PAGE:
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FIT3126 Applications with C++ - Semester 2, 2009

Chief Examiner:

Dr Phu Le
Fax: +61 3 9903 1247

Lecturer(s) / Leader(s):

Caulfield

Mr Jay Zeal

Introduction

Welcome to FIT3126 Applications with C++. This is a 6 point unit.

Unit synopsis

The main topics covered in this unit are: Object-oriented design and programming in C++ which include object identification, data encapsulation, inheritance, and polymorphism; concurrent programming techniques which include principles of concurrency, safety and liveness design, multithreaded programming in C++; network and distributed software construction principles and techniques which include network software performance, client-server software construction, socket and RPC programming in C++; and study and compare C++ with Java and Ada in terms of large software constructions.

Learning outcomes

By the completion of this unit students will have a theoretical and conceptual understanding of:
  1. object-oriented design and programming with C++ for large software development;
  2. concurrent design and programming with programming languages which do not have built-in features to support concurrency like C++;
  3. how to develop high performance software with programming languages that do not support concurrency such as C++;
  4. and good experience of network and distributed programming using C++.
At the completion of this unit, students will:
  1. Appreciate OO application design and implementation with C++;
  2. Appreciate design and implementation techniques of concurrent applications with C++;
  3. Appreciate design and implementation techniques of network applications with C++;
  4. have the practical skill of object identification in software development;
  5. have the practical skill of concurrent design with mutual exclusion, deadlock free software construction, live lock avoidance, and efficient task communications;
  6. achieved good programming skill with multithreading, semaphores, thread communication and synchronisation mechanism;
  7. Achieved good experience of network and distributed programming using OO programming, sockets and C++;
  8. Achieved real experience to develop high performance applications with C++ using OO programming together with concurrency and networking.

Contact hours

4 x contact hrs/week

Unit relationships

Prerequisites

CPE1001 or CSE1202 or FIT1002 or equivalent

Prohibitions

(Translation set CSE3400), CSE4530, FIT4033

Relationships

FIT3126 is an elective unit.

Before attempting this unit you must have satisfactorily completed

CPE1001 or CSE1202 or FIT1002 or equivalent.

Students must have the following background:

 - Fundamental programming

 - Introduction to OO design and programming

 - Operating system and networking

You may not study this unit and CSE3400 or CSE4530 in your degree.

Teaching and learning method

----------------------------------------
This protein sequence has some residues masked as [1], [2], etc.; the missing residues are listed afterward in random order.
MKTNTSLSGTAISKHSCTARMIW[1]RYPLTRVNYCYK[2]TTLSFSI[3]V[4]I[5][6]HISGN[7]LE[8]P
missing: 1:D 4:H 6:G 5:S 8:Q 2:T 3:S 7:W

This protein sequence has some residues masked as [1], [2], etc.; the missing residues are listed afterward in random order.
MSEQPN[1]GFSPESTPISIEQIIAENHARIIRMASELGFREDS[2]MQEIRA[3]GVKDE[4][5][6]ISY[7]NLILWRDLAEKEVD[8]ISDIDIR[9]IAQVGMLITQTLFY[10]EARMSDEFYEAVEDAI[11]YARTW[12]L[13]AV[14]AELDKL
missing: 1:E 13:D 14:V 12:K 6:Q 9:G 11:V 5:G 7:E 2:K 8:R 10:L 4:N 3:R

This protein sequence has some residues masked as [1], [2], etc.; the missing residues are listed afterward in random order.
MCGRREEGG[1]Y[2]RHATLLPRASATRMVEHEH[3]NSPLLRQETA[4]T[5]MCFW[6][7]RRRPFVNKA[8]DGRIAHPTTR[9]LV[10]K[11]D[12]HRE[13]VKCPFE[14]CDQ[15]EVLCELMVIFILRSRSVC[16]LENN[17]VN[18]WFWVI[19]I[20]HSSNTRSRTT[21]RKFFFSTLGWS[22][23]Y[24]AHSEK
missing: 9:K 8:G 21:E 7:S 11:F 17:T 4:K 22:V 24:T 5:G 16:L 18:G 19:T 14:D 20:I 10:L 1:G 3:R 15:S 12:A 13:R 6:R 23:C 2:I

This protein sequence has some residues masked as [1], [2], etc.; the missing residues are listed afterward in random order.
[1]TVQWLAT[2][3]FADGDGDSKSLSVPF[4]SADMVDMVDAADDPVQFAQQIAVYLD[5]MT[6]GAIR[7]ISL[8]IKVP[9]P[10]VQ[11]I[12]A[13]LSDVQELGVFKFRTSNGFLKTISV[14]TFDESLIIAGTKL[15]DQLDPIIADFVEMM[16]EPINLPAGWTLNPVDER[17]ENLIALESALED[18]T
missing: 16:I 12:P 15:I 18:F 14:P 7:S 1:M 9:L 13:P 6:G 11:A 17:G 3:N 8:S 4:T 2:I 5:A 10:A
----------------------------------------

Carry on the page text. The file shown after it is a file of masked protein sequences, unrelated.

2 hour lecture per week

2 hour tutorial per week

on-line information; discussion group; consultation 

Timetable information

For information on timetabling for on-campus classes please refer to MUTTS, http://mutts.monash.edu.au/MUTTS/

Tutorial allocation

On-campus students should register for tutorials/laboratories using the Allocate+ system: http://allocate.cc.monash.edu.au/

Unit Schedule

Week Topic Key dates
1 Introduction to Applications Programming - Basic Concepts  
2 Introduction to C++  
3 Object Oriented Programming Design and Construction  
4 Object Oriented Programming continued  
5 Introduction to Concurrent Programming  
6 Concurrent Programming Design Issues  
7 Concurrent Programming continued Assignment 1 due
8 Introduction to Network and Distributed Programming  
9 Network and Distributed Programming with C++  
10 Network and Distributed Programming with C++ continued  
Mid semester break
11 C++ Strengths and Weaknesses for OO, DP and CP  
12 Reading in Applications Programming Assignment 2 due
13 revision  

Unit Resources

Prescribed text(s) and readings

  • Stroustrup, B. The C++ Programming Language (3rd ed.), Addison-Wesley, 1997
  • Easttom, C++ Programming Fundamentals, Charles River Media, 2003.
  • Booch G., Object Oriented Analysis and Design, Benjamin Cummings, Latest Ed..
  • Atkinson C., Object-Oriented Reuse, Concurrency and Distribution, Addison-Wesley, Latest Ed..
  • Ben-Ari M., Principles of Concurrent and Distributed Programming, Prentice Hall, Latest Ed..
  • Hughes C., Parallel and Distributed Programming with C++, Addison-Wesley, Latest Ed..
  • Gregory A., Concurrent Programming: Principles and Practice, Benjamin Cummings, Latest Ed..
  • Kleiman S., Shah D. and Smaalders B., Programming with Threads. Prentice Hall, Latest Ed..
  • Lea D., Concurrent Programming in Java: Design Principles and Patterns, Addison-Wesley. Latest Ed..
Text books are available from the Monash University Book Shops. Availability from other suppliers cannot be assured. The Bookshop orders texts in specifically for this unit. You are advised to purchase your text book early.

Recommended text(s) and readings

  • Easttom, C++ Programming Fundamentals, Charles River Media, 2003.
  • Booch G., Object Oriented Analysis and Design, Benjamin Cummings, Latest Ed..
  • Atkinson C., Object-Oriented Reuse, Concurrency and Distribution, Addison-Wesley, Latest Ed..
  • Ben-Ari M., Principles of Concurrent and Distributed Programming, Prentice Hall, Latest Ed..
  • Hughes C., Parallel and Distributed Programming with C++, Addison-Wesley, Latest Ed..